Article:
I'd like to point out, however, that this final photo was taken by professional photographer, Geoff Williams, who has become a genuine friend. I have bragged about him in previous posts, but the photograph he has taken of this painting speaks volumes about his talent as a photographer.

I hope that you have enjoyed this demonstration. I hope to have more for you in the near future.

Just to remind you, you can click on each of the images here and this will give you a full screen, up close view of the painting (something all artists love to do with art!). I might caution you, though, use the 'back' button on your browser to return to the blog.

If you have any further questions or comments, please don't hesitate to contact me at bobbi@bobbidunlop.com I'd love to hear from you!

Please visit my other blog at Dunlop Demonstrations and my official website at
Bobbi Dunlop Fine Art

"Turkish Urn with Oranges" - Step Six Demo

Step Six: "Turkish Urn with Oranges", 22x26, oil on Belgian Linen

The final touches are being put into place....the little ochre pot now has its handpainted pattern and the windmill pattern is now painted onto the miniature china cup - bringing them both to life. The grapes on the left hand side are set back into the depths where they are merely hinted at.

There is quite a bit of glare on these photos from my north window, unfortunately, on the left side of the canvas. You can also see areas that appear flat where the paint has dried to a dull finish. The painting is coming together but still I am unhappy about the brightness of the table edge so I plan to do something to set it back. A little glaze ought to do the trick.

On to Step Seven...

"Turkish Urn with Oranges" - Step Five Demo

Step Five: "Turkish Urn with Oranges", 22x26, oil on Belgian Linen

The little ochre pot is getting its due attention now and the leaves are further developed. The medicine bottle is pretty much completed. I love to paint things like this that just seem to paint themselves.

On to Step Six ...

"Turkish Urn with Oranges" - Step Four Demo

Step Four: "Turkish Urn with Oranges", 22x26, oil on Belgian Linen

In this photo, once again, you can see the refinement in all the areas. I like to work all over the canvas as this allows me to see my concept coming together as a whole. It also allows me to see when my ideas are not working and changes need to be made. In addition, I am also often able to see the opportunities which present themselves which will make the painting more beautiful. I love it when this happens! Many years as a watercolourist tuned me in to this philosophy. As all artists who work in this medium know, watercolour is often done by the seat of one's pants. It's a medium in which many accidents are beautiful things! In turn, with oil painting, it's important to be not only open to these possibilities but also on the lookout for them.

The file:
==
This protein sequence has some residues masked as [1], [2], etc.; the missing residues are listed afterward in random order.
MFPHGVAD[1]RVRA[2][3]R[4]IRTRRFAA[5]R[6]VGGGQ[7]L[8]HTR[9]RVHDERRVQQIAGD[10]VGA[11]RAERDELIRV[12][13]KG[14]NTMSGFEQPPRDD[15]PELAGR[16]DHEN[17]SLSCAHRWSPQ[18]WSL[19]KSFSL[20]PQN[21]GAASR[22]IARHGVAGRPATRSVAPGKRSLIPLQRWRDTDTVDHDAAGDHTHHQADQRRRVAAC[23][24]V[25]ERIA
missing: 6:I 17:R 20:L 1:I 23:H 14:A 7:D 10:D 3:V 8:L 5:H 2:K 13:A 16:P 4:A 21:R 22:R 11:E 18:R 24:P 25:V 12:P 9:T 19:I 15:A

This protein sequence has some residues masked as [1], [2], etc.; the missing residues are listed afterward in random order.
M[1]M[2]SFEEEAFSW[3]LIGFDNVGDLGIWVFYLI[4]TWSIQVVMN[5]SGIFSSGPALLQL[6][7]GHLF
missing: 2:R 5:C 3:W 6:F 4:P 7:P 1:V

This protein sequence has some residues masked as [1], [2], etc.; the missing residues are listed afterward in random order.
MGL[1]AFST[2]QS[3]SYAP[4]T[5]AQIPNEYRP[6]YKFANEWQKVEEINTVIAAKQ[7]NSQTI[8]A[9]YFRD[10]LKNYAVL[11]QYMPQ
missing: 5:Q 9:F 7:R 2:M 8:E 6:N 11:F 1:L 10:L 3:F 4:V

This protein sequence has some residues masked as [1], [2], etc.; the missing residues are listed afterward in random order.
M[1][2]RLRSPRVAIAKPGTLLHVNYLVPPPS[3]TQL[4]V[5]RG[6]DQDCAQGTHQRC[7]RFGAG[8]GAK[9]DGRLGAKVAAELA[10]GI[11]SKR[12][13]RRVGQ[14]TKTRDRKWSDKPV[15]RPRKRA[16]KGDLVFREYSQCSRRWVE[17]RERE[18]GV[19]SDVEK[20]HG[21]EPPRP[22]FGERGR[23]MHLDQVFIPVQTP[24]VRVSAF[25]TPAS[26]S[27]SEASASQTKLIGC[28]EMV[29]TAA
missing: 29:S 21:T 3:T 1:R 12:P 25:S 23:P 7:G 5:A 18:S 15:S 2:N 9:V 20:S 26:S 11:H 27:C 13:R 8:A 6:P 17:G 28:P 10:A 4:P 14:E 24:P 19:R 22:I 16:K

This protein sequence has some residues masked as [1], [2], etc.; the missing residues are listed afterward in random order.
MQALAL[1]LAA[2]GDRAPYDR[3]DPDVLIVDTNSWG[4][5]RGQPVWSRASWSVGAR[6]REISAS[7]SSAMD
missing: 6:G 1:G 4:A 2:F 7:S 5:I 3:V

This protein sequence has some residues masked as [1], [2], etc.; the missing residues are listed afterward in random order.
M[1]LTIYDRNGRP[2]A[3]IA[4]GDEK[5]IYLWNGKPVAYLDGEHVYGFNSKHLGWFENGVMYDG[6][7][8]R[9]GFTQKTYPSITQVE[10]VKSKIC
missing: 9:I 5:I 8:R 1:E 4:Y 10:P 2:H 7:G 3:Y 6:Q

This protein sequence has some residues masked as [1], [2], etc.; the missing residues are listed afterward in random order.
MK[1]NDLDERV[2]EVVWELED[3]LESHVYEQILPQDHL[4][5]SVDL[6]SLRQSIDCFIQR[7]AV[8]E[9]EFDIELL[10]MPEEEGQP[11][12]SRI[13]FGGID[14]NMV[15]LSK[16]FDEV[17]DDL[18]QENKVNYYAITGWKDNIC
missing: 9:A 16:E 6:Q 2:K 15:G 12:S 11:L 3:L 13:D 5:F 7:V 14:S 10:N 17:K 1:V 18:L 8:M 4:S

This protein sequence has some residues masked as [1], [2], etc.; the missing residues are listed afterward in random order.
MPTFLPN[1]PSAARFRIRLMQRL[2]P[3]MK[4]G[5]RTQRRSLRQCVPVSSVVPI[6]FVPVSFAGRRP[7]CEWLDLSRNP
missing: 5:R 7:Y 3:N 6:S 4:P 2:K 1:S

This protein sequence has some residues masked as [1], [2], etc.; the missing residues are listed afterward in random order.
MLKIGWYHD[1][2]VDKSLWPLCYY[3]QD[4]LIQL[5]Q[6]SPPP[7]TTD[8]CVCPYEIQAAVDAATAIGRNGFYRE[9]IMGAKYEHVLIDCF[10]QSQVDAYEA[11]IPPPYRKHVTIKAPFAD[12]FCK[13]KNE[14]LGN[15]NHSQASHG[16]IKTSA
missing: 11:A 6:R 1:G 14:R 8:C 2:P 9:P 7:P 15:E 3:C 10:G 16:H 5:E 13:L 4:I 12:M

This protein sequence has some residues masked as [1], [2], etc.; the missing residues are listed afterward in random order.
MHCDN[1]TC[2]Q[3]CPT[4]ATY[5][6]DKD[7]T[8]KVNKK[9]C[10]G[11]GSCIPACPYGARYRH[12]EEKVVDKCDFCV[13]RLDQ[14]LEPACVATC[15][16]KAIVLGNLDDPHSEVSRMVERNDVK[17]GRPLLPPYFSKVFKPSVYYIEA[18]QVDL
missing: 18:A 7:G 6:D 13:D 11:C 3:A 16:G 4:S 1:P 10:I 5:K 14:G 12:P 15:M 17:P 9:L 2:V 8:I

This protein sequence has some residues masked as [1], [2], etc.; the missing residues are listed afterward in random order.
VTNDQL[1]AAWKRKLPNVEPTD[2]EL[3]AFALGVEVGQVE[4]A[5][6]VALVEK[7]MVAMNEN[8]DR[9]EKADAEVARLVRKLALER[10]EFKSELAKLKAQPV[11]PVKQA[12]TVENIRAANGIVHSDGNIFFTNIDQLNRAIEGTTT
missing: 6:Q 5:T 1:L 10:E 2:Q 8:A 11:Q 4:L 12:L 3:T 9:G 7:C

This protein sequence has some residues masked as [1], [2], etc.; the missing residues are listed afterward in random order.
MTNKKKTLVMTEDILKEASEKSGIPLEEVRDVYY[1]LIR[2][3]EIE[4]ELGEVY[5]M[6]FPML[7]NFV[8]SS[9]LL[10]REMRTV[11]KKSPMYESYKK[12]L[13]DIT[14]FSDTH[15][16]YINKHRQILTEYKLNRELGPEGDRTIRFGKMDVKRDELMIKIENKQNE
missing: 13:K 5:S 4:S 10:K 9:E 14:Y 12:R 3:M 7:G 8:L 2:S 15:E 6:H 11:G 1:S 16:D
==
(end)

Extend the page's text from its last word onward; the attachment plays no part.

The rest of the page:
I have painted the little medicine bottle on the righthand side, as well as the leaves and the grapes. You can see the grapes on the left hand side now, as well as the greenery behind them. I've also resolved the bottom table edge issue, it would appear.

On to Step Five...

"Turkish Urn with Oranges" Step Three Demo

Step Three: "Turkish Urn with Oranges", 22x26, oil on Belgian Linen

Again, more paint, more refinement going on. I'm continuing to concentrate on edges, paint quality, my original concept. With each little refinement, however, something needs to change, improve. You can see the patina of the urn becoming more developed and therefore I'm making decisions about just how to best place it into the surrounding space. I've done two things, in repainting the background. I've restated the background colour and also added a darker value to the left side of the urn and resolved the value of the area surrounding the ochre vase. I've also painted the leaves somewhat and at this stage wanted them to be seen as part of the design but not necessarily take over the painting on the left side, detracting from the flow. Everthing is refined a little bit more, including the grapes and the table top - both at the back edge and the lower portion. I'm still not sure at this point how the bottom portion of the table will resolve itself. I've kept it painted very simply in order not to'close myself in' with too much paint, meaning limiting my options. The biggest impact is in painting the miniature china cup which just seems to illuminate the scene...this was my hope so I'm happy about that. This also allowed me to put the burners to the other colour, such as the oranges.

On to Step Four....

"Turkish Urn with Oranges" - Step Two Demo